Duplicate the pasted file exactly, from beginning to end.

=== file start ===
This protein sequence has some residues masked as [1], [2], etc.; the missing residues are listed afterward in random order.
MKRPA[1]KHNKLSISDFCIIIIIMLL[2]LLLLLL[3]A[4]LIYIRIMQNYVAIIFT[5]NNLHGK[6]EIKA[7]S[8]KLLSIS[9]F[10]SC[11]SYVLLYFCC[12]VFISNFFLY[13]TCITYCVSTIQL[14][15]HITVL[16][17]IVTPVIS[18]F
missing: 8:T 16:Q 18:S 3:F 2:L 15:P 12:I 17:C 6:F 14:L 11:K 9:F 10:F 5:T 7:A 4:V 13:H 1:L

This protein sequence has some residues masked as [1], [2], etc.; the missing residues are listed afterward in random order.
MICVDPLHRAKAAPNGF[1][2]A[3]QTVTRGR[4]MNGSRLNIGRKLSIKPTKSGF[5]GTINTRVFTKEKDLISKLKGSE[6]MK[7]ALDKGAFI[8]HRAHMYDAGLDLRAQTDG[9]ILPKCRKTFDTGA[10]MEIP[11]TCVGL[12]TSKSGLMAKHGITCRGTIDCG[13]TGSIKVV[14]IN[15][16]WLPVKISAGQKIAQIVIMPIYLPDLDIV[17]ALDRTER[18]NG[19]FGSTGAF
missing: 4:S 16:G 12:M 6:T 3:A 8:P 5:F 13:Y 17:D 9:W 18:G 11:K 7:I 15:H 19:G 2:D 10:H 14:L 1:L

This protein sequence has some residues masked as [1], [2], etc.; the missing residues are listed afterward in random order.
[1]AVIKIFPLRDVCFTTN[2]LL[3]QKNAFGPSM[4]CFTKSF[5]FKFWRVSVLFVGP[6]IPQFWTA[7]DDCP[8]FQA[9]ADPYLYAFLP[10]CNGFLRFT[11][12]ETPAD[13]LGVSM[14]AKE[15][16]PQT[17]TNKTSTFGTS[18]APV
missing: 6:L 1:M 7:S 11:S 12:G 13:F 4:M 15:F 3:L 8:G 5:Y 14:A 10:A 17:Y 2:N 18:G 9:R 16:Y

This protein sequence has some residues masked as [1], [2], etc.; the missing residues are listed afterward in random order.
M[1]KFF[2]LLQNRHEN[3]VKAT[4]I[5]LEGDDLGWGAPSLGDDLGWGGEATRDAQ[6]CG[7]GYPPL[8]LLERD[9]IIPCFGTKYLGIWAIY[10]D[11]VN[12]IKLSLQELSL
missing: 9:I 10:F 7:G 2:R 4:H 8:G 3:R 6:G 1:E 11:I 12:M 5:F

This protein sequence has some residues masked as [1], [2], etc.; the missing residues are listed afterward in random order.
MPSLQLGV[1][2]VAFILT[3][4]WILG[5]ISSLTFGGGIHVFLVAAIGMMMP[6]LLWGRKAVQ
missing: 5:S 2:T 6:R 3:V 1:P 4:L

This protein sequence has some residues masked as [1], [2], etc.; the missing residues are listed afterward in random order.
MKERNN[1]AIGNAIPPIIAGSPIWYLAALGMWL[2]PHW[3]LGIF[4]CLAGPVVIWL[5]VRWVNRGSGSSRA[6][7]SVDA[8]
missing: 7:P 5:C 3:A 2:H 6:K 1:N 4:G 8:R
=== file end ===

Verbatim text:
This protein sequence has some residues masked as [1], [2], etc.; the missing residues are listed afterward in random order.
MKRPA[1]KHNKLSISDFCIIIIIMLL[2]LLLLLL[3]A[4]LIYIRIMQNYVAIIFT[5]NNLHGK[6]EIKA[7]S[8]KLLSIS[9]F[10]SC[11]SYVLLYFCC[12]VFISNFFLY[13]TCITYCVSTIQL[14][15]HITVL[16][17]IVTPVIS[18]F
missing: 8:T 16:Q 18:S 3:F 2:L 15:P 12:I 17:C 6:F 14:L 11:K 9:F 10:F 5:T 7:A 4:V 13:H 1:L

This protein sequence has some residues masked as [1], [2], etc.; the missing residues are listed afterward in random order.
MICVDPLHRAKAAPNGF[1][2]A[3]QTVTRGR[4]MNGSRLNIGRKLSIKPTKSGF[5]GTINTRVFTKEKDLISKLKGSE[6]MK[7]ALDKGAFI[8]HRAHMYDAGLDLRAQTDG[9]ILPKCRKTFDTGA[10]MEIP[11]TCVGL[12]TSKSGLMAKHGITCRGTIDCG[13]TGSIKVV[14]IN[15][16]WLPVKISAGQKIAQIVIMPIYLPDLDIV[17]ALDRTER[18]NG[19]FGSTGAF
missing: 4:S 16:G 12:M 6:T 3:A 8:P 5:F 13:Y 17:D 9:W 18:G 11:K 7:I 15:H 19:G 2:D 10:H 14:L 1:L

This protein sequence has some residues masked as [1], [2], etc.; the missing residues are listed afterward in random order.
[1]AVIKIFPLRDVCFTTN[2]LL[3]QKNAFGPSM[4]CFTKSF[5]FKFWRVSVLFVGP[6]IPQFWTA[7]DDCP[8]FQA[9]ADPYLYAFLP[10]CNGFLRFT[11][12]ETPAD[13]LGVSM[14]AKE[15][16]PQT[17]TNKTSTFGTS[18]APV
missing: 6:L 1:M 7:S 11:S 12:G 13:F 4:M 15:F 3:L 8:G 5:Y 14:A 10:A 17:Y 2:N 18:G 9:R 16:Y

This protein sequence has some residues masked as [1], [2], etc.; the missing residues are listed afterward in random order.
M[1]KFF[2]LLQNRHEN[3]VKAT[4]I[5]LEGDDLGWGAPSLGDDLGWGGEATRDAQ[6]CG[7]GYPPL[8]LLERD[9]IIPCFGTKYLGIWAIY[10]D[11]VN[12]IKLSLQELSL
missing: 9:I 10:F 7:G 2:R 4:H 8:G 3:R 6:G 1:E 11:I 12:M 5:F

This protein sequence has some residues masked as [1], [2], etc.; the missing residues are listed afterward in random order.
MPSLQLGV[1][2]VAFILT[3][4]WILG[5]ISSLTFGGGIHVFLVAAIGMMMP[6]LLWGRKAVQ
missing: 5:S 2:T 6:R 3:V 1:P 4:L

This protein sequence has some residues masked as [1], [2], etc.; the missing residues are listed afterward in random order.
MKERNN[1]AIGNAIPPIIAGSPIWYLAALGMWL[2]PHW[3]LGIF[4]CLAGPVVIWL[5]VRWVNRGSGSSRA[6][7]SVDA[8]
missing: 7:P 5:C 3:A 2:H 6:K 1:N 4:G 8:R